Sophie Marot-Rémy is a change maker who is passionate about digital transformation, innovation and product development.
Sophie is the Chief Digital Officer of Euler Hermes in France, an insurance company specialised in B2B trade-related solutions and subsidiary of Allianz SE, with about 6000 employees in the world.
Sophie won “the most transforming 2018 CDO” award by the digital media “Journal du Net”.
She is the mother of a three-year-old little girl and has been volunteering at Junior Chamber International (NGO) for 10 years, where she was national president in France in 2018, managing +2000 members and 5 employees.
As a teenage girl, did you know you would become a business woman?
Absolutely not. I have always been a very curious and diligent student but I was neither competitive or ambitious… Actually my competitive mindset came later. The more you grow in your career, the more you get confidence and start to enjoy your responsibilities that usually imply to be competitive. The trick is that it shouldn’t be mistaken for arrogance. Especially for women, this boundary is very thin and can be perceived differently. When you admit that you have the ambition to succeed in your business projects, people might perceive you as overconfident or aggressive. I’d rather combine success with collective intelligence and leadership.
Did you have a strategy that lead you to where you are today?
I have always been interested in so many topics that I have never thought of a specific strategy or planned a career. I am very pragmatic : an opportunity can lead to another; I started my career at BNP Paribas and joined Allianz by chance. However I’m convinced that you can shape your job description from what you proactively initiate. I was lucky to have flexible managers who gave me space to express myself and demonstrate that I was not only able to achieve my targets but also to improve and propose new projects.
You need to demonstrate your ability while creating your own opportunities and make sure that you are able to take them at the right moment.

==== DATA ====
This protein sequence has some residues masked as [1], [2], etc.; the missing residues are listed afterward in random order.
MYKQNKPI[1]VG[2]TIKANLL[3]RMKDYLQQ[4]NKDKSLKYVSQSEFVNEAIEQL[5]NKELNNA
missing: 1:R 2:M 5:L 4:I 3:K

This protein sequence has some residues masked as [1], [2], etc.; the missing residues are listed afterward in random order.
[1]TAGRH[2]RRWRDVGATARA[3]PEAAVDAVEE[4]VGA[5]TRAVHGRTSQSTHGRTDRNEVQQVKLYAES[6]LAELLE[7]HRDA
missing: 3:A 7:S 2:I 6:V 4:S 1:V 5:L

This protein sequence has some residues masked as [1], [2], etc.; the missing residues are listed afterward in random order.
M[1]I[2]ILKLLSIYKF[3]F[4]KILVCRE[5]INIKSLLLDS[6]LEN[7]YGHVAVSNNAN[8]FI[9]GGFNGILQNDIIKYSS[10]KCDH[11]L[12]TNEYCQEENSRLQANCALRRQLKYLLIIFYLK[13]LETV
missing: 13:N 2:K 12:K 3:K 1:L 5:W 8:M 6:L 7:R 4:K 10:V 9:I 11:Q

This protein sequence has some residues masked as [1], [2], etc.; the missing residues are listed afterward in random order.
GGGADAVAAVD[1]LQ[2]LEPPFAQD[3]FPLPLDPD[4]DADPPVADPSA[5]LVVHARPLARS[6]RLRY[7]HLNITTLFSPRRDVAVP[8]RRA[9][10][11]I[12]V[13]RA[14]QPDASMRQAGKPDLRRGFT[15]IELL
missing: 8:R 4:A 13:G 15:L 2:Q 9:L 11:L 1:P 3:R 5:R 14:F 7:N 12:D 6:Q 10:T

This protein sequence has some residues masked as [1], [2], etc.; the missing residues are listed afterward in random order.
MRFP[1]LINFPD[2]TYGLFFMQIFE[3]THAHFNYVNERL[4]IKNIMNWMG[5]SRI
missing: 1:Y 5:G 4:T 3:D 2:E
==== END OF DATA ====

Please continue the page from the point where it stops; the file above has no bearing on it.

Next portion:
I was back from maternity leave when I was asked to work on our digital transformation strategy. The outcome was that we had to create a new dedicated team if we wanted the company to face efficiently this challenge. I was very excited by this mission because it was very similar to what I had already experienced in my volunteering activities – basically building projects & teams from scratch, finding sponsors, convincing people to follow you as a leader, defining a strategy, speaking in public etc – even though my managers did not really know what I went through. It was both an additional personal challenge and a professional achievement.
How did you get selected in the talent management program of your company?
I was lucky that my manager detected my potential and suggested my name. She has always encouraged me to take new opportunities. I was onboarded in various activities and was mentored by a board member. At first, I couldn’t see the direct impact but it was inspiring and it gave me visibility. This program probably contributed to my promotion as Chief Digital Officer later on.
Now as a manager, how do you detect talent?
In my opinion, talent is not about the skills that you have now, but the ability to develop new skills. When looking for new talents to join the team, I’m asking myself: is this person curious, interested in challenges, able to cope with change ? does he/she learn fast? These questions help me to detect the potential beyond the education.